Hollywood’s Opening-Night Neurosis

If you want to be, oh, a heretic and actually go out to the movies this Friday night instead of staying at home watching It’s a Wonderful Life, good luck finding a new–I mean, brand-spanking new–movie to watch. There won’t be any. Either there will be movies that have been in the theaters at least a week (and who wants to watch those on a Friday night?) or movies that opened today (this list includes Man on the Moon, Any Given Sunday, and Snow Falling on Cedars). But unlike every other Friday in movie history, there will be no Hollywood films opening on Dec. 24. The four that might have–The Talented Mr. Ripley, Galaxy Quest, Titus, and Angela’s Ashes–will instead be opening on Christmas, which in the case of Ripley and Titus makes for a very odd combination.

The studios have explained that they aren’t releasing their movies on Christmas Eve because it is one of the slowest–if not the slowest–moviegoing day of the year, and they’d rather wait and let their films debut with a splash on Christmas. This sounds plausible, until you think about what the decision to release the films a day late actually means. Since movies always end their runs on Thursdays (or occasionally Tuesdays) regardless of when those runs start, it means that these movies will have one fewer day in which to make money. That’s not a day the studios will be able to get back at some point. Whenever their runs end, Ripley, et al., will have runs that are one day shorter than they otherwise would have been.

Now, the cost of showing those films for that extra day is negligible enough that even if only a few people show up, you’ll make some money. And it isn’t as if the theaters are going to be closed on Christmas Eve. They’re going to be showing something. In fact, they’ll be showing Any Given Sunday and Man on the Moon, among other movies. So why would the studios make a decision to keep their films out of theaters?

The answer has everything to do with the astonishing importance that films’ opening weekends have taken on in the mind of Hollywood. If you open Galaxy Quest on Friday and it turns in numbers that are disappointing relative to the opening weekends of other comparable films, then you end up looking like a loser, even though you could quite sensibly argue that this particular Friday through Sunday is not like every other Friday through Sunday. And Hollywood now operates under the conviction that if your films look like losers to the insiders after their opening weekends, they will become losers in the mind of the public. If you open on Saturday, though, then your per-screen average will look better, your two-day performance has a good chance of being impressive, and you can’t get dragged down by the inevitably weak Friday.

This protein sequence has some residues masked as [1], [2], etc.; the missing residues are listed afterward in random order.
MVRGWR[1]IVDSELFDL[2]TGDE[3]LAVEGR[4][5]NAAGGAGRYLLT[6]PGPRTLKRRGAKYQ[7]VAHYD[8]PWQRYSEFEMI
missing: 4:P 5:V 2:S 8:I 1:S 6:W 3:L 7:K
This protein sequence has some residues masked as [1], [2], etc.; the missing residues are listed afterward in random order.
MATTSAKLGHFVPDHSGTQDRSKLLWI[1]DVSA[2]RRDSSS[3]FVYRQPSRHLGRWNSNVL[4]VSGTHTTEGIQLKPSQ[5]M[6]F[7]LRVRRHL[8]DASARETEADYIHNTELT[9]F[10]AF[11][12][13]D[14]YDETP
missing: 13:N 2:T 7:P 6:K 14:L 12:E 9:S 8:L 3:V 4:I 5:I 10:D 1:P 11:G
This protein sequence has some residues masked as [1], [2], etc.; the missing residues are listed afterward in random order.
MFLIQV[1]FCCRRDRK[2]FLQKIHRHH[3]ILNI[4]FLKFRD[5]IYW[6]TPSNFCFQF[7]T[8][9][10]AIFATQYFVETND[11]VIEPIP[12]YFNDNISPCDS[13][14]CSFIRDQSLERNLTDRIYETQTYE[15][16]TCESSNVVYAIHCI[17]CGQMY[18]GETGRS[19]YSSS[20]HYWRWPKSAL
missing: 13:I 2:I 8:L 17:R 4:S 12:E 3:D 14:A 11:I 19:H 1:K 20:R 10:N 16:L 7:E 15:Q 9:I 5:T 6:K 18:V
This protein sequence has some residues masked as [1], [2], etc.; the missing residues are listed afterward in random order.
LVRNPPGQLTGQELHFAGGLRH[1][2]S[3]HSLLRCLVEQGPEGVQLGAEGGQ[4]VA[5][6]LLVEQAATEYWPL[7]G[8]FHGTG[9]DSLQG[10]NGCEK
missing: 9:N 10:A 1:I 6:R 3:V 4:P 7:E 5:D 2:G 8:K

This makes no sense from a business perspective, since it’s analogous to saying that Ford shouldn’t sell its cars on days when it knows sales will be slow, since that will hurt month-to-month comparisons. But the opening weekend–which, to be fair, has always been disproportionately important in shaping the way studios handle films–is now of such importance that throwing away the money that could have been made on Friday in order to make the weekend look better somehow seems logical.

The interesting part of all this is that there isn’t really much evidence that viewers really do pay attention to those “The No. 1 film in America!” blurbs in the ads (let alone the “No. 1 comedy about androids in America!” blurbs). It’s become a cliché that all anyone pays attention to anymore are box-office grosses. But it seems likely that this is a cliché that is true of the chattering classes but not true at all of the people who actually go to movies. After last weekend, the studios releasing The Green Mile and Toy Story 2 mixed it up because Toy Story 2 claimed the top position in weekend gross by a slim margin, even though it was The Green Mile’s opening weekend. The people behind The Green Mile essentially said, “They had their turn. They should give us a break,” which was odd in two ways. First, it seemed to assume that box-office position was some subjective judgment. And second, it assumed that finishing first would really make a difference to The Green Mile’s eventual performance. If only the guys at Pixar had said: “OK, you finished first. Do you really feel better now?”